Analyses were conducted using three stepwise multiple regression analyses to determine the best predictors of psychological disturbances in both men and women. For males, the only predictor was a diagnosis of male-factor infertility which was predictive of increased anxiety. For females, increased interpersonal support was predictive of lower anxiety, and trait anxiety was related to depression. Additional analyses were conducted using multifactor analysis of variance for depression, general health, and the quality of the couple’s relationship, using within subject variables of time and between subject variables of diagnosis and gender. Participants’ depression scores were analyzed among five sub-groups (male factor diagnosis, female factor diagnosis, male and female causes, unexplained, and pregnant) at the initial and the follow-up assessments. The authors noted that “the scores show little evidence of change over the intervening period, and in general they are low (e.g., not highly depressed). There is a significant gender difference, which would be expected on the basis of population data which shows that females generally have higher depression scores [than men]” (p. 463). Analysis of marital adjustment revealed that scores “remained relatively constant between the assessments with no indication of any significant differences” (p. 464). The authors concluded that the two major findings from the study revealed first, there was “little evidence of psychopathology” in study participants for the first seven to nine months of infertility treatments. Second, they concluded that marital relationships of infertile couples pursuing infertility treatments were relatively stable. Indicators of lower depression scores in the study were in conflict with other findings (Link & Darling, 1986, as cited in Connolly, et al. 1992).
In a recent qualitative study, Williams (1997) examined the psychological effects of infertility on women. Five women were interviewed in a pilot study and 10 women were interviewed for the research study. Williams conducted open-ended interviews and used inductive methods of analysis. She found that 11 themes emerged universally from the women participating in the study: negative identity, worthlessness/inadequacy, lack of personal control, anger/resentment, grief/depression, anxiety/stress, lower life satisfaction, envy of other mothers, loss of the dream of co-creating, emotional roller coaster, and isolation. With regards to grief and depression, each woman noted that every menstrual period represented a “loss that was irretrievable, that pushed them closer to the end of their hopes” (p. 15). Women reported grieving and feeling a loss that was incomparable with any other they had experienced in their lives. Williams reported that many of the women presented symptoms of clinical depression including insomnia, fatigue, change in eating patterns resulting in weight loss or gain, and feeling helpless and hopeless. Many of the women refused to take credit for other accomplishments in their life and still took responsibility for the infertility, even when it was diagnosed in the husband.

Infertility and Depression

In the general population, major depression is twice as prevalent in women as it is in men (Llewellyn, Stowe, and Nemeroff, 1997). Many authors have reported that depression is a common consequence of infertility (Domar & Seibel, 1990; Leader, Taylor, & Daniluk, 1984; as cited in Domar, Broome, Zuttermeister, Seibel, and Friedman, 1992). However, the exact nature of this relationship has been understudied (e.g., severity, directionality). Only a few articles exist that directly examine the relationship between depression and infertility. While these findings are helpful in furthering our understanding between these variables, the majority of studies examining infertility and depression have been limited to female populations.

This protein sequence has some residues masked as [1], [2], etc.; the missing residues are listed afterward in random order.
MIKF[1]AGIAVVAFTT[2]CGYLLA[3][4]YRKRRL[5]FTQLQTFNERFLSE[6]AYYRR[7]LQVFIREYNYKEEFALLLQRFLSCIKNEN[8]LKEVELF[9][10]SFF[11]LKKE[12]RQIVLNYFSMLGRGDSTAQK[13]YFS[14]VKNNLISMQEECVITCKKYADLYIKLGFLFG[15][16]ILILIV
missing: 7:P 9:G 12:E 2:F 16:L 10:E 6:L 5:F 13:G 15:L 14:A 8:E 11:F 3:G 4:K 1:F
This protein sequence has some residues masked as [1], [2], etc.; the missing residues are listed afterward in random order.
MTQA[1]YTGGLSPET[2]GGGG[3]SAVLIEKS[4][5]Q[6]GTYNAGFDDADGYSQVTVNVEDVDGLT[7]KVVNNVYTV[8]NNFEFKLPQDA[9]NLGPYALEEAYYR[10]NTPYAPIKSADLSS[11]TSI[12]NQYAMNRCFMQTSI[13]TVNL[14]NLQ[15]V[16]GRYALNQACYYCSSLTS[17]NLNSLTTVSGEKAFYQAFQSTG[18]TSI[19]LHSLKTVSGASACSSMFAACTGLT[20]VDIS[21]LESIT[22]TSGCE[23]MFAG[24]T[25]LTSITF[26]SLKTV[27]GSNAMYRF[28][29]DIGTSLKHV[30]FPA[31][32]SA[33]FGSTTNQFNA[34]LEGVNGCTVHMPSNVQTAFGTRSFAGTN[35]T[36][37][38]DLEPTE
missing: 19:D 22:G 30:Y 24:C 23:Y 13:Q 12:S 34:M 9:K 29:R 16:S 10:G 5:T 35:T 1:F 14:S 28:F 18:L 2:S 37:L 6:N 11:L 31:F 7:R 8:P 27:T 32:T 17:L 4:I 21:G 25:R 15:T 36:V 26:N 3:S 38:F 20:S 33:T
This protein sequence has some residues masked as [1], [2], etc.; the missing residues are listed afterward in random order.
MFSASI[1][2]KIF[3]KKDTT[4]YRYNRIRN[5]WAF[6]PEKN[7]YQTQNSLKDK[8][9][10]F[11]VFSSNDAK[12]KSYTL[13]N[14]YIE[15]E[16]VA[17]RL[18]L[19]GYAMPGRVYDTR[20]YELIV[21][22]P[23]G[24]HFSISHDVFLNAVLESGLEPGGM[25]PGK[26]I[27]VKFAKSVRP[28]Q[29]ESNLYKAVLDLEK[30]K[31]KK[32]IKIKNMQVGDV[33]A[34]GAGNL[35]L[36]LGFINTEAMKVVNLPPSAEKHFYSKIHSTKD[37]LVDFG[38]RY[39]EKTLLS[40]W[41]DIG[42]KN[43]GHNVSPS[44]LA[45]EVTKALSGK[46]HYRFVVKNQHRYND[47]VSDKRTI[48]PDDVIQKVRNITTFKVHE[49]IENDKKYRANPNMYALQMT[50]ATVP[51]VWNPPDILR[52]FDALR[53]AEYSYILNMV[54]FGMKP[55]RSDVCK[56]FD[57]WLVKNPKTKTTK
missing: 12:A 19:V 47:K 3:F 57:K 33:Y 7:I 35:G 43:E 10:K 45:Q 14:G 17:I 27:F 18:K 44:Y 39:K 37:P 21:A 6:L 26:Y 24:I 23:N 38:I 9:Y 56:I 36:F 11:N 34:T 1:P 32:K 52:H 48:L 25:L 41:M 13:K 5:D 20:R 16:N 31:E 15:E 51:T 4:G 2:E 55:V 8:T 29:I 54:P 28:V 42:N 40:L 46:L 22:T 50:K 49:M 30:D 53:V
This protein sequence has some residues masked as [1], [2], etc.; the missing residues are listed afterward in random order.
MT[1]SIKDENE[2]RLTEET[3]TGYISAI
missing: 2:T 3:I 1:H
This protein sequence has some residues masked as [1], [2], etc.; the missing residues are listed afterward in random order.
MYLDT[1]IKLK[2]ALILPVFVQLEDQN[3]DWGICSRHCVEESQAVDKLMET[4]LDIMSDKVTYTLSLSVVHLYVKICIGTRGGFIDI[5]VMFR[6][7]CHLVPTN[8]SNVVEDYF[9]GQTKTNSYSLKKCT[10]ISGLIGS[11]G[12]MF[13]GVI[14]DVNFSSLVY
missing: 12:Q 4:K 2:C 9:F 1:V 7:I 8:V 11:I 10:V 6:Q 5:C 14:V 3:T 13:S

Domar and colleagues (1992) conducted a study examining the prevalence rates and predictability of depression in infertile women. Three hundred seventy-six infertile participants were recruited for the study from an infertility treatment center. A control group of fertile women was obtained through patients from a hospital based gynecological practice. Participants were asked to complete two depression measures, the Center for Epidemiological Studies Depression Scale (CES-D) and the Beck Depression Inventory (BDI). The CES-D scale “was specifically designed for research. It is intended to measure symptoms of depression rather than general distress” (p.1159). The BDI was used to measure the “intensity of depression” among study subjects. Participants were also asked to complete a demographic form measuring age, duration of infertility, length of infertility treatments, past treatments, primary or secondary infertility, infertility diagnosis, and history of psychotherapy. To appropriately assess depression levels in study subjects, “cut off scores of 16 for the CES-D and 9 for the BDI were utilized to indicate the presence of depression symptoms, according to the respective test guidelines” (p. 1160).

Statement of the Problem
Theoretical Framework
Family Systems Theory
Family Stress and Coping Theory
Addressing Gaps in the Research
Research Questions
Historical Review
The Impact of Infertility on Psychological Functioning
Infertility and Depression
Role of Gender in Response to Infertility
Female Emotional Response to Infertility
Male Emotional Response to Infertility
Social Considerations
The Effects on Infertility on the Couple Relationship
Infertility and Marital Adjustment
Studies Examining the Couple as the Unit of Analysis
Design of the Study
Study Participants and Procedures
Data Collection Instruments
Fertility Problem Inventory (FPI)
Dyadic Adjustment Scale (DAS)
Beck Depression Inventory (BDI)
Data Cleaning and Analysis
Unit of Analysis
Profile of the Sample
Relationship Between Couple Differences, Depression, and Marital Adjustment
Examining the Ability of Couple Differences to Predict Depression and Mar Adj.
Congruence Between Couples and its Relationship to Depression and Mar. Adj.
Summary of Key Findings
Social Concern
Sexual Concern
Relationship Concern
Infertility-Related Stress, Depression, and Marital Adjustment
Study Limitations
Clinical Relevance
Treatment Implications
Suggested Future Research